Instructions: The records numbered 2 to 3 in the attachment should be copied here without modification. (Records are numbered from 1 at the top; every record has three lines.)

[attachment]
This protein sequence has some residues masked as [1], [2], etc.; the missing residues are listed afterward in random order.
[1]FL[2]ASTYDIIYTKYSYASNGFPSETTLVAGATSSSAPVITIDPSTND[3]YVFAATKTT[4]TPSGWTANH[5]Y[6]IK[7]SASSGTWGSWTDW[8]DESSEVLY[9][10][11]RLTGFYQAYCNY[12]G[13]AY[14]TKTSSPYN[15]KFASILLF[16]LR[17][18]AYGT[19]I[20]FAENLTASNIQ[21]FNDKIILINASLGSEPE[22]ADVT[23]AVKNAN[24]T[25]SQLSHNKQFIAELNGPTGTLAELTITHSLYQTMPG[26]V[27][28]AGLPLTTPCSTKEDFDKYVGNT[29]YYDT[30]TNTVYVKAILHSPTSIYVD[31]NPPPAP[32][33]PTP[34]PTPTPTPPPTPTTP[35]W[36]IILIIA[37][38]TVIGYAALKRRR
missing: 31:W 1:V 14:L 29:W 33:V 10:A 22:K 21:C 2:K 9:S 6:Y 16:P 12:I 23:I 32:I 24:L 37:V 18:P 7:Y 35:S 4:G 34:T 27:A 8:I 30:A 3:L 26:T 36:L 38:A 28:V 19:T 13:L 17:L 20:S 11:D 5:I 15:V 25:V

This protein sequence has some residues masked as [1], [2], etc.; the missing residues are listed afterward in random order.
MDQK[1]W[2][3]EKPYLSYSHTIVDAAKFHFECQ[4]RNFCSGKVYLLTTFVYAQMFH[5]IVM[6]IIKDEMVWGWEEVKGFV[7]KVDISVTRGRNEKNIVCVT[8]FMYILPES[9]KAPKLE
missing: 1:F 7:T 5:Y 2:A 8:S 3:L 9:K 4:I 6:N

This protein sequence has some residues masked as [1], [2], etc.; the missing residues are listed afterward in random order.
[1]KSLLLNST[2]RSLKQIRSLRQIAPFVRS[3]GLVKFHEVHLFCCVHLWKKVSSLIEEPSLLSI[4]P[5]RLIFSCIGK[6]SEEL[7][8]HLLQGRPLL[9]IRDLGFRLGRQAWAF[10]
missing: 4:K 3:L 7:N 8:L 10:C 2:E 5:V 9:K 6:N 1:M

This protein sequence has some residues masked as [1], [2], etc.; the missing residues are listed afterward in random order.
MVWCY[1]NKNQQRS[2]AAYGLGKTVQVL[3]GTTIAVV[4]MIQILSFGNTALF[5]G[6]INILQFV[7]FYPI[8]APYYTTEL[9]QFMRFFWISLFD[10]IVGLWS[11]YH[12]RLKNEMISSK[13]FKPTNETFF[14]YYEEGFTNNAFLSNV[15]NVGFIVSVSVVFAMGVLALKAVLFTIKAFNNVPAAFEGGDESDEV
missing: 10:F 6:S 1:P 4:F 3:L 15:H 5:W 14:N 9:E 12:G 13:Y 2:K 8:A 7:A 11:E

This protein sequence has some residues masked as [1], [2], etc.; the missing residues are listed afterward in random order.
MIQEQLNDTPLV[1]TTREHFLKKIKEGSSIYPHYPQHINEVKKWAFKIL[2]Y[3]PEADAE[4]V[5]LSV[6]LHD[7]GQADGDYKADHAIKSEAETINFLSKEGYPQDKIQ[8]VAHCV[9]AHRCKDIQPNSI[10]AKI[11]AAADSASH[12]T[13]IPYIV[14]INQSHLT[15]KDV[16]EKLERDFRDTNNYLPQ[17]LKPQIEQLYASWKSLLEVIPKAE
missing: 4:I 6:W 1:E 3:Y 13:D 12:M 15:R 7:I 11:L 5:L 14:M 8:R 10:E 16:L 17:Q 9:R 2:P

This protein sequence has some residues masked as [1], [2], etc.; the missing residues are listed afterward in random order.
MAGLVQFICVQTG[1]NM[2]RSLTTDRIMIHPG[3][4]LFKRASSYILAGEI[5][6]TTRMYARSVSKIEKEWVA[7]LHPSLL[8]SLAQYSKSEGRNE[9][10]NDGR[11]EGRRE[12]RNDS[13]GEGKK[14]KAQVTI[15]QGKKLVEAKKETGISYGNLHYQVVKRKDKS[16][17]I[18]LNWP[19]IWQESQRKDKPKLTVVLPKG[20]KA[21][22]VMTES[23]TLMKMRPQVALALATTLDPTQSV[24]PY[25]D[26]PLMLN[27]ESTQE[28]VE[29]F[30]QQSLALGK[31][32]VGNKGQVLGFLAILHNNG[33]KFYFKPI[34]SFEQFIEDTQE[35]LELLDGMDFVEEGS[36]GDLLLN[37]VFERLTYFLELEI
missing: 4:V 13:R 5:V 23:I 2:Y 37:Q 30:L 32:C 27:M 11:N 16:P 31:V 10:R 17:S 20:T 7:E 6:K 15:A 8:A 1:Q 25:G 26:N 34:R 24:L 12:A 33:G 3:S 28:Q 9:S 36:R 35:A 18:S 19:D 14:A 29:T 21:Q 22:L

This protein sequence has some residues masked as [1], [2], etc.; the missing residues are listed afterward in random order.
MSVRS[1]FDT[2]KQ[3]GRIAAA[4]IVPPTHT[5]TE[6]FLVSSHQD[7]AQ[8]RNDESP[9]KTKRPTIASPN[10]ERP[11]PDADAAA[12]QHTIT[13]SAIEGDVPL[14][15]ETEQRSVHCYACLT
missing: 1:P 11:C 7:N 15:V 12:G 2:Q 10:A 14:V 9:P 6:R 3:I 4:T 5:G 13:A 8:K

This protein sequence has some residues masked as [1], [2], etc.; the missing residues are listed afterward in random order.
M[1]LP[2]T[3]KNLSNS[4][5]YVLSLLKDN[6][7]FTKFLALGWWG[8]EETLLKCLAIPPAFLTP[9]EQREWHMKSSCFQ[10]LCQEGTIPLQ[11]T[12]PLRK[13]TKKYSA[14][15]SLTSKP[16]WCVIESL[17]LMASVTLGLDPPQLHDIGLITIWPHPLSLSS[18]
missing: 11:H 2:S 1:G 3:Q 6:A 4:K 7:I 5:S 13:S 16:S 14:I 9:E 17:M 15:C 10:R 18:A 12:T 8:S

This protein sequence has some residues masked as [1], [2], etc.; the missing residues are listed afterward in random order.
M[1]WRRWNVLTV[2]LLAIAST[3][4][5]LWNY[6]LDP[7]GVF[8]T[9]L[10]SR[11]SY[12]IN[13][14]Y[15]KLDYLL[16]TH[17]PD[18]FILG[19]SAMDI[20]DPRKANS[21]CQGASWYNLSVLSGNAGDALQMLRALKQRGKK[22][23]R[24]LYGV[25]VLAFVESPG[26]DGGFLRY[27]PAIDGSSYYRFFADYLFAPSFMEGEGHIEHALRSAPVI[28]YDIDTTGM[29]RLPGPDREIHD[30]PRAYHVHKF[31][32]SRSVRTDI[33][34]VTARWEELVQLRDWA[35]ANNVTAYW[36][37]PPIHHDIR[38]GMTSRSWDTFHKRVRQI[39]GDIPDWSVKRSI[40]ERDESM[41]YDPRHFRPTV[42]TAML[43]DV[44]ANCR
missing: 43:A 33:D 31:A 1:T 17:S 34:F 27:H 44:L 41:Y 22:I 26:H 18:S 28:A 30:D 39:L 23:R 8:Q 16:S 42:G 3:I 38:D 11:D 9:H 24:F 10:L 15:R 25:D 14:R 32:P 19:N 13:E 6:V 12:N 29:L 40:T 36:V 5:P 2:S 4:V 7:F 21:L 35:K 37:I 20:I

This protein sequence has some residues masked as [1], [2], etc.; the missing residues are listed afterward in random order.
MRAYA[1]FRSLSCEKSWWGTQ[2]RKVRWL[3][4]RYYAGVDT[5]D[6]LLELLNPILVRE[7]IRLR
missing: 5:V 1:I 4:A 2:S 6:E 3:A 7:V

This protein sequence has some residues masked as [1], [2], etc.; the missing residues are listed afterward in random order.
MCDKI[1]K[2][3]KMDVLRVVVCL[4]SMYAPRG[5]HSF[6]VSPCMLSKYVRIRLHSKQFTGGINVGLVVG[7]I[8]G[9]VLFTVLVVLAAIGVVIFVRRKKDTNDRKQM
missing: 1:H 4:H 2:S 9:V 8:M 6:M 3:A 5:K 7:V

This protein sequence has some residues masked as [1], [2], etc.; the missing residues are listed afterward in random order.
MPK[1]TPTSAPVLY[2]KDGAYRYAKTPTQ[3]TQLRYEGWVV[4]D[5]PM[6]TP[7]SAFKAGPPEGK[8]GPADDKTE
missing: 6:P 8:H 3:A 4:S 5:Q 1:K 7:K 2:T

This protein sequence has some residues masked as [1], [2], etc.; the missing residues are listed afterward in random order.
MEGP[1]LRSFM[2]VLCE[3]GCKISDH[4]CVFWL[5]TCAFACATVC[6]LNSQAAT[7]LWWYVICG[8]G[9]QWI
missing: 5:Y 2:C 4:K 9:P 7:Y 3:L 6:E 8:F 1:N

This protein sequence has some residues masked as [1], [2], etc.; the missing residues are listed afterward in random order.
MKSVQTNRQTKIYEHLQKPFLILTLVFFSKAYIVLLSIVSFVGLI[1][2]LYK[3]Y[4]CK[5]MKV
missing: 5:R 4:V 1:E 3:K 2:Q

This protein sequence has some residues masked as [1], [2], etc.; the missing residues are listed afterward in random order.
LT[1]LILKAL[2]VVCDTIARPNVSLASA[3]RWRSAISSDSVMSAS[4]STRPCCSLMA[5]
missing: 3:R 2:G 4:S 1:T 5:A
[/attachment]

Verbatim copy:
This protein sequence has some residues masked as [1], [2], etc.; the missing residues are listed afterward in random order.
MDQK[1]W[2][3]EKPYLSYSHTIVDAAKFHFECQ[4]RNFCSGKVYLLTTFVYAQMFH[5]IVM[6]IIKDEMVWGWEEVKGFV[7]KVDISVTRGRNEKNIVCVT[8]FMYILPES[9]KAPKLE
missing: 1:F 7:T 5:Y 2:A 8:S 3:L 9:K 4:I 6:N

This protein sequence has some residues masked as [1], [2], etc.; the missing residues are listed afterward in random order.
[1]KSLLLNST[2]RSLKQIRSLRQIAPFVRS[3]GLVKFHEVHLFCCVHLWKKVSSLIEEPSLLSI[4]P[5]RLIFSCIGK[6]SEEL[7][8]HLLQGRPLL[9]IRDLGFRLGRQAWAF[10]
missing: 4:K 3:L 7:N 8:L 10:C 2:E 5:V 9:K 6:N 1:M